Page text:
Pope: Christianity isn’t rules; it’s encounter with love

pope    Far from being just a moral or ethical code, Christianity is “an experience of love; it’s welcoming the person of Jesus,” Pope Benedict XVI said.
    “Many people today have a limited concept of what the Christian faith is because they identify it with a mere system of beliefs and values and not with the truth of a God revealing himself in history, eager to communicate with humanity one-on-one in a relationship of love,” he said.
    Faith “isn’t an illusion, escapism, a comfortable safe haven or sentimentalism,” rather it is something that engages one’s whole life and it proclaims the Gospel with courage, the pope said Nov. 14 during his weekly general audience.
    United with God, people of faith are “not afraid of showing their beliefs in everyday life,” and they are open to dialogue “that expresses deep friendship for the journey of every person,” the pope told some 8,000 pilgrims gathered in the Vatican’s Paul VI Hall. In addition, he said, people of faith know how to bring a sense of hope to people’s quest for “redemption, happiness and a future.”
    The pope dedicated his general audience talk to the different ways people can encounter and come to know God.
    Criticism of religion has intensified over the centuries, resulting in forms of atheism that have led to totalitarianism, relativism, a loss of values and ethical norms, and a skewed sense of freedom that ends up chaining people to idols, he said.
    The most dangerous form of atheism is a “practical” atheism that doesn’t deny God or the truth of faith, but brushes it all off as being insignificant, useless or irrelevant, the pope said.
    Such dismissal “ends up being even more destructive because it leads to indifference to the faith and questions about God,” he said.
    The Christian faith is always being put to the test, but today, people of faith are increasingly expected to give good reasons for their beliefs, he said.
    So what are people of faith to do? How are they called to “gently and respectfully” respond to today’s atheism, skepticism and indifference toward the transcendent, the pope asked.
    He said there are three pathways that can lead people to God: reflecting on the beauty of the world, the human hunger for meaning and the transformative power of faith.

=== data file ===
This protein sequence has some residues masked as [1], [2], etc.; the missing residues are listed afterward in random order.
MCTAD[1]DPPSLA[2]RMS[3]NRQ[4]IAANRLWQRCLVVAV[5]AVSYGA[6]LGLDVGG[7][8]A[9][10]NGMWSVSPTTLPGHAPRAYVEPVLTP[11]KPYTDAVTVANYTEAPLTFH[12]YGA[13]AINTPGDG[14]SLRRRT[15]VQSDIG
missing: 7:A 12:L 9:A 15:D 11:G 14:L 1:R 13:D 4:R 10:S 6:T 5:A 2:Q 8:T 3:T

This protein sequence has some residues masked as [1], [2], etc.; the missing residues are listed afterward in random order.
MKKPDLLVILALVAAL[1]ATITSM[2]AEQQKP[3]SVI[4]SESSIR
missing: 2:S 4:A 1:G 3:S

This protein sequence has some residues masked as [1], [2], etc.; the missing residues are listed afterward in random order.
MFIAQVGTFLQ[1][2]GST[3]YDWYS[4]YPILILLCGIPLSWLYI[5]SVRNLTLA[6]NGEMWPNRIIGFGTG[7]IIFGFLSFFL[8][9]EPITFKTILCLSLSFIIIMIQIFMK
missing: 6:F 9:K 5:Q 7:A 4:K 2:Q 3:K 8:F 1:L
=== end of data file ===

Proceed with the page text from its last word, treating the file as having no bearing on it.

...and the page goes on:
“We have to recover and help today’s men and women recover the ability to contemplate creation – its beauty and structure,” he said.
    The world isn’t some shapeless blob but shows signs of “an intelligent creator.” The laws of nature show “wonderful mechanisms,” patterns or designs, that, according to Albert Einstein, reveal a form of reason superior to mankind’s, the pope said.
    The other pathway to God is trying to understand oneself and one’s deepest yearnings, he said.
    Today’s busy, noisy world makes it hard, but people need to learn to “stop and look deeply inside ourselves and interpret this thirst for the infinite that we carry inside of us, that pushes us to go beyond ourselves and refer to that someone who can quench it.”
    The last pathway to God is a proper understanding of faith, he said.
    A person who believes is united to God, he said, which makes that person’s life become a “witness not of himself but of the risen Christ.”
    “Faith, in fact, is an encounter with God who speaks and acts in history and which converts our daily life, transforming our mentality, system of values, choices and actions.”
    The living witness of a person of faith can lead people to God, the pope said, however that means “each one of us must render our witness of faith more transparent, purifying our life to conform it to Christ” more closely.

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